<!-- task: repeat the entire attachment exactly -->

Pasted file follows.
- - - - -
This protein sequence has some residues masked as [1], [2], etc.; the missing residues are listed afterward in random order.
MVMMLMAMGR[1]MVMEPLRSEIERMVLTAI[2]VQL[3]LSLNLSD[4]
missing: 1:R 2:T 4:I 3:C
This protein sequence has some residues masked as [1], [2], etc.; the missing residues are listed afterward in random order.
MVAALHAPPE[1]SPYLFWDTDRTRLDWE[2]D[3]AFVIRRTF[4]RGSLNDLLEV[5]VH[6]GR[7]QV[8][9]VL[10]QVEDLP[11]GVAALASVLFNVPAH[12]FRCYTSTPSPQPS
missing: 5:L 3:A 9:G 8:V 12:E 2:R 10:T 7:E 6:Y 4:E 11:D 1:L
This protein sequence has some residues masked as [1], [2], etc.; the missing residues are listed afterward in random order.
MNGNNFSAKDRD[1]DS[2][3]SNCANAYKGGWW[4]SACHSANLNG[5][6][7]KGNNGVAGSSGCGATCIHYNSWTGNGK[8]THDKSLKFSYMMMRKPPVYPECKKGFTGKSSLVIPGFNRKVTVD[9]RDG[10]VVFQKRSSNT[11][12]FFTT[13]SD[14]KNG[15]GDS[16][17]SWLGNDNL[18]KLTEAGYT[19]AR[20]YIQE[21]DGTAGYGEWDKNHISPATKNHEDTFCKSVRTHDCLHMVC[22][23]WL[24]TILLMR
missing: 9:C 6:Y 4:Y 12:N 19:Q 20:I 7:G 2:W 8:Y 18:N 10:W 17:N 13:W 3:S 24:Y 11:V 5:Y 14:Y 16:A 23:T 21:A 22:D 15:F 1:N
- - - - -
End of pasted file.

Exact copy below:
This protein sequence has some residues masked as [1], [2], etc.; the missing residues are listed afterward in random order.
MVMMLMAMGR[1]MVMEPLRSEIERMVLTAI[2]VQL[3]LSLNLSD[4]
missing: 1:R 2:T 4:I 3:C
This protein sequence has some residues masked as [1], [2], etc.; the missing residues are listed afterward in random order.
MVAALHAPPE[1]SPYLFWDTDRTRLDWE[2]D[3]AFVIRRTF[4]RGSLNDLLEV[5]VH[6]GR[7]QV[8][9]VL[10]QVEDLP[11]GVAALASVLFNVPAH[12]FRCYTSTPSPQPS
missing: 5:L 3:A 9:G 8:V 12:E 2:R 10:T 7:E 6:Y 4:E 11:D 1:L
This protein sequence has some residues masked as [1], [2], etc.; the missing residues are listed afterward in random order.
MNGNNFSAKDRD[1]DS[2][3]SNCANAYKGGWW[4]SACHSANLNG[5][6][7]KGNNGVAGSSGCGATCIHYNSWTGNGK[8]THDKSLKFSYMMMRKPPVYPECKKGFTGKSSLVIPGFNRKVTVD[9]RDG[10]VVFQKRSSNT[11][12]FFTT[13]SD[14]KNG[15]GDS[16][17]SWLGNDNL[18]KLTEAGYT[19]AR[20]YIQE[21]DGTAGYGEWDKNHISPATKNHEDTFCKSVRTHDCLHMVC[22][23]WL[24]TILLMR
missing: 9:C 6:Y 4:Y 12:N 19:Q 20:I 7:G 2:W 8:Y 18:N 10:W 17:N 13:W 3:S 24:Y 11:V 5:Y 14:Y 16:A 23:T 21:A 22:D 15:F 1:N